Gamekeepers have warned walkers’ safety is being put at risk by people sabotaging legal traps.
Police have been alerted to illegal interference with several devices set up on an Aboyne grouse estate to control stoats and weasels.
Camouflaged lids were left open, exposing people enjoying a popular dog-walking spot to the snares, and one had its end broken off.
They are the latest incidents in what estates say is a long-running pattern of such sabotage.
The traps are a legal means of reducing predators to ground-nesting birds – and are approved by Scottish Natural Heritage (SNH).
But the latest incidents come as gamekeepers battle to bolster support for grouse shooting after a 100,000-strong petition
demanded a ban.
Estates are urging authorities to recognise the role shooting plays in local economies, with a recent study of five Grampian estates showing it will pay more than £1.1million in wages over the 2016 season.
Gamekeepers say the traps also protect other moorland species such as threatened wading birds and songbirds to survive.
Lianne MacLennan, co-ordinator of Grampian Moorland Group said: “Interference with predator control traps is illegal and we would appeal to anyone who sees them whilst out walking not to move or handle them, even if they are curious as to why they are there.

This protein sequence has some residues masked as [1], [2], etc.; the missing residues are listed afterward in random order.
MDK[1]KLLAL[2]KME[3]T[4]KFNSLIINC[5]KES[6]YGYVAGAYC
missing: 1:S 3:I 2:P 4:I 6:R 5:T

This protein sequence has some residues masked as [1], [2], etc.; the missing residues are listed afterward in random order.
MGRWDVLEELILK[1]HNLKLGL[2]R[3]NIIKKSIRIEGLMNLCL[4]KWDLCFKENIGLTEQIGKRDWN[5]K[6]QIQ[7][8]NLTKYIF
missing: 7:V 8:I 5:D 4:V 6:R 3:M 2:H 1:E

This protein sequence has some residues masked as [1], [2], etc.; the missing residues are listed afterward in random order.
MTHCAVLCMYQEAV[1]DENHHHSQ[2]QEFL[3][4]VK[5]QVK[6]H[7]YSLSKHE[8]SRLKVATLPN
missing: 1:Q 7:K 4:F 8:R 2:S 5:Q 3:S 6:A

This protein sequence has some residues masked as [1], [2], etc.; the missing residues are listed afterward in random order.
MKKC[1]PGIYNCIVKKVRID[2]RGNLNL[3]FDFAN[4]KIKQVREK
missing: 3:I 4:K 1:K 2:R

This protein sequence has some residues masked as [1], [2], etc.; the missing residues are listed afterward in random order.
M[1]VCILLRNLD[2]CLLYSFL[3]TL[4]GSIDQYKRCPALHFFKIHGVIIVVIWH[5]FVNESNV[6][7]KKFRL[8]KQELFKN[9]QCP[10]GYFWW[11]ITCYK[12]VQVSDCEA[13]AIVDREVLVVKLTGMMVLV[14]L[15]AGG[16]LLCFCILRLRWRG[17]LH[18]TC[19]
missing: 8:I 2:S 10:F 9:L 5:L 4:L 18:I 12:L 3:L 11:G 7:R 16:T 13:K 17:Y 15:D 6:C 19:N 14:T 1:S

“These traps are set by trained professionals, for a legitimate purpose. Thankfully, the majority of walkers enjoy the moors and are mindful they are places of work as well as recreation.
“In this particular instance, the damaged traps were left open and could have posed a danger, in an area where there are lots of dog walkers.
“We want people to be safe so we would ask members of the public to leave the traps alone.
“If they want to find our more about them, they should engage with the gamekeepers who will be able to tell them why and how they are used.”